I LOVE this book! First off, Teresa Silva is an amazing quilter. She has poured her knowledge of longarm quilting into a beautiful book that is simultaneously easy-to-digest,  info heavy, and so incredibly inspiring.  This book is appropriate even for someone *considering* a longarm purchase as she highlights factors in choosing a machine. There are also helpful product recommendations for successful quilt making. The designs she details can be easily practiced with pen and paper and would even translate into skill-building for a sit-down quilter.  If all that wasn't enough, Teresa demystifies wholecloth and medallion quilting, too! Last but not least, I'm a huge fan of the spiral binding of this book. It's practical AND beautiful!

When I started my longarm business, I told customers they could provide any batting they wanted or they could use what I stocked, which was Quilters Dream. That was a mistake. I wish that I would have made it a requirement to only use this batting! I have carried 3 blends regularly: the Machine Blend (70% cotton & 30% poly) linked here, the 100% poly, the Green batting (made with recycled soda bottles). I've also used their 100% cotton batting which is nice, it just gets more linty than the others. I've LOVED using their wool batting, too - that's usually more of a special occasion batting. I'd recommend any and all of their batts. Also, I wanted to show you a picture of their product by linking here, but as with all of these products, if you have a local quilt shop, by all means, support them and look for these products there!

This tool is always at the ready when I'm quilting at the longarm! You know those pesky dark threads that get trapped under a quilt top? This is like an extremely tiny crochet hook that allows you to enter through the top fabric and fish out the offending thread! Simple and effective. Use caution though, so that you don't make a whole in the top by over-aggressive "fishing". Or grabbing the batting and pulling that through. With a little practice, you'll develop a "soft touch". ;) Here's a video of mine in use.

These pre-wound bobbins are my boyfriend. I've gotten to the point where I don't even want to quilt without them. Please note: I have a wholesale account set up with Fil-Tec, the makers of these tiny blessings. I also have an APQS longarm that takes these smaller L bobbins (this is more uncommon, I think as far as longarm quilting machines go - more typical is the larger M bobbin size). I usually keep white, black and gray pre-wounds on hand and try to match the bobbin color based on value of the top thread. From all of the options I've tried in both pre-wounds and self-wounds -- nothing beats the consistency of tension I get with these magnetized treasures.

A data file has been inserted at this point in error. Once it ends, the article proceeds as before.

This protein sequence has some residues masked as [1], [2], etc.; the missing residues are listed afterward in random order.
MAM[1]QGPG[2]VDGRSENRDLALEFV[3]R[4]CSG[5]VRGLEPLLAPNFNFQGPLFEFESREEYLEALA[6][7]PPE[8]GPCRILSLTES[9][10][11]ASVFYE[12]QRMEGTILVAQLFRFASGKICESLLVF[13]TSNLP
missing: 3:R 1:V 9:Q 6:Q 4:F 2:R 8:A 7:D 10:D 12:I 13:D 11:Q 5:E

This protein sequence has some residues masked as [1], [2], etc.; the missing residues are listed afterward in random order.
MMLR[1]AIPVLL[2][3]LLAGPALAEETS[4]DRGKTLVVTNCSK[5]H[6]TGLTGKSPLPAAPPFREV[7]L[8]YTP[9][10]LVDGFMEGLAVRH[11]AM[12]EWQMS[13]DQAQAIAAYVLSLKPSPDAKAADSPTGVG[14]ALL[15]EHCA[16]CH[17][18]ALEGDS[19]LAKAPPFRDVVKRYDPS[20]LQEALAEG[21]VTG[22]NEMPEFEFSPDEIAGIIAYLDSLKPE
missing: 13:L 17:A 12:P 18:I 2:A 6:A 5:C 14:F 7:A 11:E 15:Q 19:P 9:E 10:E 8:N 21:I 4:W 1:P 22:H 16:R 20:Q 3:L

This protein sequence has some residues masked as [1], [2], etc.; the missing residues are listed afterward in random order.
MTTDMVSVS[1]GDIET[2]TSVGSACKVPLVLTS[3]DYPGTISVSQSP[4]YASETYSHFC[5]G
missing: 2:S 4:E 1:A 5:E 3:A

Also worth noting, I usually use Glide thread for the top thread. Before getting to know Glide, I had wholesale account set up with Superior Threads and accumulated a lot of thread that way.  I still use on occasion, but my preference is Glide.

I couldn't find this product on Amazon, but the link I have included is from Nancy's Notions. I love my Red Snappers and wouldn't want to quilt without them. Having this system in place ensures you won't have to pin your quilt backing and top to your longarm frame. It's faster and prevents injuries from snagging yourself on pins!

Marking on fabric seems to always cause some sort of anxiety. While it's my preference not to mark at all, it's necessary at times! I love this pencil for marking on dark fabrics. Since it's not an ink, there's no risk of it damaging the fabric or not coming out. This pencil also comes with an eraser to gently erase a line if you make an error or when you're done using the mark. Generally the lines are so faint that I don't need to remove them at all after stitching. The refills are a handy option that'll prevent you from having to purchase another pencil and there are multiple lead colors from which to choose.

And this is my #1 marker for all fabrics light enough for the pink ink to be visible on. Like I mentioned above, I don't ENJOY marking and do it as little as possible, but this marker has never let me down and they last a fairly long time. It does erase with air, so removing marks isn't necessary, but because of this feature, don't mark lines so early that they'll disappear before you've had the chance to quilt/sew.

This tool changed quilting for me! I keep this small-ish air compressor under my longarm frame and I blow out the bobbin area, the needle and even in the empty bobbin itself after ever emptied bobbin. It helps me keep my machine clean and running smoothly. It’s mighty and very loud, I recommend using ear protection when you’re operating it.

Please note, this page contains a gob of Amazon affiliate links. That just means that if you decide to purchase anything by clicking one of these links, I'll receive the tiniest commission for that product (which I'll use to keep this site going).

But please know that I would never recommend anything I didn't use personally or believe in wholeheartedly. Thanks in advance for your support!